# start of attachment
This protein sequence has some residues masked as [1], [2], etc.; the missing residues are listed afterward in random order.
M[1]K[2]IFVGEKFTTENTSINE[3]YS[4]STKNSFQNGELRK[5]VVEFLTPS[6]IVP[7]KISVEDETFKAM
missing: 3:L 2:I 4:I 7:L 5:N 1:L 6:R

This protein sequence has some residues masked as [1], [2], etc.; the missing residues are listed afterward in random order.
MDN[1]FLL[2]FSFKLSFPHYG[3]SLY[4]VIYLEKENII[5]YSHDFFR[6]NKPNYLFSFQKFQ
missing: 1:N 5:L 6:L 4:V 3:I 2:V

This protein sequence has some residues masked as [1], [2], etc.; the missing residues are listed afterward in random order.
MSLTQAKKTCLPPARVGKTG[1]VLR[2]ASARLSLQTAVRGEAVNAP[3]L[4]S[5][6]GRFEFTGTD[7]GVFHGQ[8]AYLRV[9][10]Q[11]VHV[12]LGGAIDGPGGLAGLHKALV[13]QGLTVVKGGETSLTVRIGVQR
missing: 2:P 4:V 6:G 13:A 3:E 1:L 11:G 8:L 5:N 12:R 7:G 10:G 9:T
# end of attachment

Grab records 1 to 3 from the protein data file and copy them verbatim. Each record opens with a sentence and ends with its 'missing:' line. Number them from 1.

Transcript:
This protein sequence has some residues masked as [1], [2], etc.; the missing residues are listed afterward in random order.
M[1]K[2]IFVGEKFTTENTSINE[3]YS[4]STKNSFQNGELRK[5]VVEFLTPS[6]IVP[7]KISVEDETFKAM
missing: 3:L 2:I 4:I 7:L 5:N 1:L 6:R

This protein sequence has some residues masked as [1], [2], etc.; the missing residues are listed afterward in random order.
MDN[1]FLL[2]FSFKLSFPHYG[3]SLY[4]VIYLEKENII[5]YSHDFFR[6]NKPNYLFSFQKFQ
missing: 1:N 5:L 6:L 4:V 3:I 2:V

This protein sequence has some residues masked as [1], [2], etc.; the missing residues are listed afterward in random order.
MSLTQAKKTCLPPARVGKTG[1]VLR[2]ASARLSLQTAVRGEAVNAP[3]L[4]S[5][6]GRFEFTGTD[7]GVFHGQ[8]AYLRV[9][10]Q[11]VHV[12]LGGAIDGPGGLAGLHKALV[13]QGLTVVKGGETSLTVRIGVQR
missing: 2:P 4:V 6:G 13:A 3:E 1:L 11:G 8:L 5:N 12:R 7:G 10:G 9:T